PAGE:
Thank you all again for the good info you provide here. Your the reason I'm brewing vs. buying.
 

Pappers_

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So, I'm pretty pissed off. I followed the sticky for Pasteurizing cider. I followed it and I had six bottles explode in the kitchen. Needless to say my house has glass all over it and my wife is super pissed. I followed the sticky 10 minutes at 190F. What a joke.

So what is the correct way to pasteurize?
Sorry the method didn't work for you and am glad no one was injured.

I've used the method as described in the opening post of that thread for many batches without a single bursting bottle. And there are many highlighted warnings that have been added to those first two posts warning people about the dangers of overcarbonation, heat and bursting bottles.

I've found that using a lower temp than 190 works, but I used 190 for a couple of years without a bursting bottle.

Carbonated bottles combined with heat is dangerous. Use caution, use common sense, err on the side of safety.
 

Pappers_

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I am getting ready to pasteurize in about a week or so. I haven't made it though the 111 pages of Pappers sticky myself but was planning on using this method with the 190 degrees as well.

Andy: I hope that you are alright and that your not giving up on this hobby.

Forum Mods: Is there a way to amend the sticky/post, perhaps in another color or italicized, to change the recipe temp on the first page? It is a wonderful guide and after skipping to the last page of the post (after hearing there has been added info) I am seeing more recent advice for a lower temp, slow warm up of bottles, and other goodies. Perhaps even a link to some of these posts off of the original recipe. This may make the information more readily available for those who haven't had the time to read through all the reply pages. I know this topic has just changed the way I'm about to approach pasteurizing. Adding updated information may make this process safer for newer brewers, like me. With all of the wonderful content in the forum, I'm reading as much as possible while getting started. To that end, I'm limiting my reading to reading only three or four pages into most threads so that I'm not in front of a computer screen for most of the day. I hope to go back through and read all of each post soon.

Thank you all again for the good info you provide here. Your the reason I'm brewing vs. buying.
Since adding the warnings a few years ago when people were trying to pasteurize highly carbonated bottles, I haven't gone back to those posts to edit them. I will do so in the next few days.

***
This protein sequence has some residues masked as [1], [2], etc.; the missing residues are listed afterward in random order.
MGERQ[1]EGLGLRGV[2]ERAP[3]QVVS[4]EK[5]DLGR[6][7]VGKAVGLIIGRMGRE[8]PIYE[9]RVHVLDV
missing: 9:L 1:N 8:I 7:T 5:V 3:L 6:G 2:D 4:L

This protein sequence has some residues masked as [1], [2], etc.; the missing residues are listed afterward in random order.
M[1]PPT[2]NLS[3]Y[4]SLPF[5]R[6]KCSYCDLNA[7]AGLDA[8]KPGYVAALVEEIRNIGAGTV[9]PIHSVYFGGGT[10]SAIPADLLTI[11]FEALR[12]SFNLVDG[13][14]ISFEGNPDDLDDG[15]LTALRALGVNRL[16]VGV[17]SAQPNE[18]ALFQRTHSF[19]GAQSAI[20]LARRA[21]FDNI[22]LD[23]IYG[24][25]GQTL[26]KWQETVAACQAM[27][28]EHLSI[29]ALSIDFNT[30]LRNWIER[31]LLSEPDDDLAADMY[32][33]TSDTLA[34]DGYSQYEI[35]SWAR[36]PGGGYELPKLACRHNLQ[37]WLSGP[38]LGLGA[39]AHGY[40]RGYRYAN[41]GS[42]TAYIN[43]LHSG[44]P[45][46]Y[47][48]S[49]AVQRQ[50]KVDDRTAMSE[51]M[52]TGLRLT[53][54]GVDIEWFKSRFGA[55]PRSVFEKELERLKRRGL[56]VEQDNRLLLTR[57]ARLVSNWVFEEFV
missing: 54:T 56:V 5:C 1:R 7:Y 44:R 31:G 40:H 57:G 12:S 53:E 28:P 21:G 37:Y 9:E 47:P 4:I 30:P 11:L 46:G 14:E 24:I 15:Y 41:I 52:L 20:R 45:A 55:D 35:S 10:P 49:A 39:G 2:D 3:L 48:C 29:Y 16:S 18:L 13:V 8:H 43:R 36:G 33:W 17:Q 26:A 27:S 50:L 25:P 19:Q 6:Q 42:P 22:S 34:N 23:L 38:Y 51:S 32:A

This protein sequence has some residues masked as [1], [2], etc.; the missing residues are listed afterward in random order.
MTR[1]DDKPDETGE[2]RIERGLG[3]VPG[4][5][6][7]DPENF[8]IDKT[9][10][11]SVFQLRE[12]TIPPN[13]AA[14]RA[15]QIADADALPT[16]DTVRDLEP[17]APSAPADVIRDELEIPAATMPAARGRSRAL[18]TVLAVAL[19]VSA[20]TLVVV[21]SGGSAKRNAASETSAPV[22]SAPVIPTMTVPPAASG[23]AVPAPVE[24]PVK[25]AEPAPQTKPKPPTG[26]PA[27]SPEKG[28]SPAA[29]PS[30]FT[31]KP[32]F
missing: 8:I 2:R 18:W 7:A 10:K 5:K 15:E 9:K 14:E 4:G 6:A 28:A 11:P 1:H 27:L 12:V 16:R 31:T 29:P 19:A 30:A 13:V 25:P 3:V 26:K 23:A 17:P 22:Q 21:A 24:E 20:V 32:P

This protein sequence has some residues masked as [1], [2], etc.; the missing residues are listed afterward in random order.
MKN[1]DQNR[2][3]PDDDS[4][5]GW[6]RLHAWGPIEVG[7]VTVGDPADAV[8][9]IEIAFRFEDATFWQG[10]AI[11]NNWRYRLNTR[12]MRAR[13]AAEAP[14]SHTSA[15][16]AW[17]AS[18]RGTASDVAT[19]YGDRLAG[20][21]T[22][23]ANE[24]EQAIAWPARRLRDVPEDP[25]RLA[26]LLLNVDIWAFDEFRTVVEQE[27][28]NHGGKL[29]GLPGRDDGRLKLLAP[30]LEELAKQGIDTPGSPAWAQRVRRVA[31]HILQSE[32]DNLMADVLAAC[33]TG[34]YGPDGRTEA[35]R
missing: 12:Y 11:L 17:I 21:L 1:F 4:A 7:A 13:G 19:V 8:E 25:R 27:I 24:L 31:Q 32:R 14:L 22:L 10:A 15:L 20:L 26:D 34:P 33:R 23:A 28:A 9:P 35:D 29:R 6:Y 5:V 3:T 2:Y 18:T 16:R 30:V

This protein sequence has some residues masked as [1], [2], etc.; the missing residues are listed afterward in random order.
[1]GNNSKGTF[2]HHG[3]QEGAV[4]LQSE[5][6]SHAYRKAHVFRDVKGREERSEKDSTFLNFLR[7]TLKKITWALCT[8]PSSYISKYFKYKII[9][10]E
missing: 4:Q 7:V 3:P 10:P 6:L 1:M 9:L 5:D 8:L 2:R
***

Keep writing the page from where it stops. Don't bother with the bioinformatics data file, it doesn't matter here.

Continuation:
waarhorse777

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Since adding the warnings a few years ago when people were trying to pasteurize highly carbonated bottles, I haven't gone back to those posts to edit them. I will do so in the next few days.
That is wonderful! Thanks for your reply on this and thank you even more for all the work you have posted. I know that I speak for more than just myself when I say that your sticky on pasteurization alone has changed our perception on how we can store cider. Having another proven option to work with instead of just refrigerating or kegging is invaluable.
 

bkvanbek

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Adding your cider bottles to hot water is too unpredictable. Heat with the bottles in the water and you know what temp they hit. Also you don't have to get so hot, since it is longer duration.
 

RPowell

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Adding your cider bottles to hot water is too unpredictable. Heat with the bottles in the water and you know what temp they hit. Also you don't have to get so hot, since it is longer duration.
there were reports of bombs when bottles were allowed to sit on the bottom of a metal pan, the theory being that the bottom of the pan was MUCH hotter than the water around it...
 

mattmmille

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I've pasteurized a few batches of cider over the last year, as well as some sodas and tepache. I have had 2, maybe 3 bottles explode. One was when I heated the bottles up to temp in the water...I do NOT think that's a good idea. Another, I know was overcarbed. I have been starting at room temperature and using a pressure canner body for the water heating with a false bottom that came with it, so the bottles don't directly touch the bottom. I heat the water to temperature, remove from the heat, place the bottles in and use the cover, not pressure locked, but just to cover loosely in case a bottle blows.

I'm betting yours was overcarbed. A week, depending on your yeast and amount of fermentable sugar, could be way too long. My soda and tepache carb in less than two days. I don't always pasteurize my ciders if my SG goes from around 1.05 down to 1.005. If my FG is more than 1.010, I'm going to pasteurize.

So, here's my question for you: did you have a tester bottle of any kind? You need to monitor the progress of the carbonation and err on the side of safety. Some use a plastic soda bottle. I just use one or two of my batch bottles. I'm thinking that you probably should have pastuerized your batch after 3 or 4 days.